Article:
Earlier this month, a California appeals court held that Apple Inc. was not liable for a fatal automobile accident involving a driver who was using the FaceTime application on his iPhone at the time of the crash. The accident occurred on December 24, 2014 on Interstate 35W in Denton County, Texas. Bethany and James Modisette along with their two daughters were stopped on the highway due to police activity when Garret Wilhelm crashed into the Modisette's vehicle at a high rate of speed. Wilhelm reportedly told police that he was using the FaceTime application on his Apple iPhone 6 Plus at the time of the collision. The entire Modisette family sustained injuries and one of the daughters, aged five, subsequently died in the hospital.
On early Sunday morning, April 9, 2017, the driver of an SUV entered I-45 at Richey and headed north in the southbound lanes, causing a fatal head-on collision. The incident occurred on the northbound and southbound lanes of I-45 around 5:45 a.m. The impact caused the driver of the SUV's vehicle to spin and catch fire trapping them in the vehicle. The driver of the SUV died on impact, and the driver of the other vehicle was transported to Memorial Hermann Hospital by helicopter in serious condition.
On the evening of September 11, 2016, Bertha Lazcano was making her way down U.S. 290 in Houston, Texas. Meanwhile, Orlando Reyna-Principal at Houston Independent School District's Madison High School-was also driving down U.S. 290, heading home after leaving Brick House Tavern. Mr. Reyna lost control of his truck and struck a construction barrier that sent his vehicle airborne. Unfortunately, the truck landed directly on top of Mrs. Lazcano's Toyota RAV4. The impact of this collision led to Mrs. Lazcano's instantaneous death.
On October 10, 2016 a mother of two was struck and killed after pulling over to check on an odd noise that was coming from her vehicle. When she got out of the car and closed her door, a semi-truck sideswiped her and kept driving. Her mother and two children were inside the vehicle and witnessed the tragic events unfold. She was a working mother who was loved by her children, friends, and was passionate about her profession as an esthetician. Investigators are still looking for the driver that never stopped.
This case arises out of a fatal, near head-on, automobile crash that occurred in January of 2013 in Texas. On January 9, 2013, a father and his son were traveling home from work in their Ford truck. At the same time, another man, while in the course and scope of his employment, was traveling in the opposite direction on the highway in his Dodge truck.
BAM! You were suddenly involved in a car wreck that was someone else's fault and you are injured. What do you do? Well, other than seeking medical treatment, most people know that you should get the other person's insurance information if you are able to, in order to make a claim. However, there could potentially be two issues that arise with this: 1) the at-fault driver may not have liability insurance to pay for your injuries, or 2) the at-fault driver may not have ENOUGH liability insurance to pay for your injuries. What can you do to protect yourself and your loved ones?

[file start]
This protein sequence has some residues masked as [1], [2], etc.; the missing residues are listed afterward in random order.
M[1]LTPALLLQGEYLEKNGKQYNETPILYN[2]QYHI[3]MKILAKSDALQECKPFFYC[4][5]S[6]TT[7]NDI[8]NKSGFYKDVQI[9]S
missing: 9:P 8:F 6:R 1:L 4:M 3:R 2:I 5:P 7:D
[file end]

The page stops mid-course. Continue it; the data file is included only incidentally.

Fiat Chrysler Automobiles are to pay a record $105 million for mishandling 23 separate recalls. According to the Federal Motor Carrier Safety Administration, 11 million vehicles have been affected, and Chrysler has admitted to The National Highway Traffic Safety Administration, (NHTSA) that they had violated federal safety laws. Over the years, the automaker has been criticized for their lagging response over handling recalls. It has been announced by the NHTSA that Chrysler has agreed for the next there years to "submit to rigorous federal oversight" as well as hire an independent, 3rd Party monitor.
News accounts report that, on Sunday evening, suspects believed to have stolen a vehicle in the northwest portion of our county began to flee from police. Evidently, the vehicle was stolen from a fast food restaurant. A deputy constable spotted it, and then tried to pull it over. At that, the driver, with two passengers, began to flee. The suspect was chased by the deputy in his patrol car, and he was assisted by a helicopter and a K-9 unit. The good news is that the chase was brief, two suspects were apprehended, and no one was injured during the chase (though the escaping suspect was reportedly bitten by the K-9 dog, as was one of those arrested).
Houston has received significant media recognition over the past year as the new it city. Professionals young and old have flocked here. Construction companies have been unable to keep up with the demand. But what has been most pronounced has been the focus on Houston as a livable city. Publications highlighted Houston's restaurant and art scene and its relative affordability. To the extent that the articles highlighted any negative aspects to Houston it's been transportation-Houston is a commuter city built around the automobiles with a traffic problem. And while true to an extent, the future looks much more diverse.
Houston's transportation options have shrunk. On November 20, Lyft, a car service competitor of Uber and taxicabs, ceased operations. The cessations comes after both Lyft and Uber worked for months to get Houston's city council to legalize their ride sharing platforms in the face of stiff opposition from taxi companies and drivers. Now, however, Lyft has decided that the regulations that the city put into place are too onerous and aren't worth the cost associated with compliance.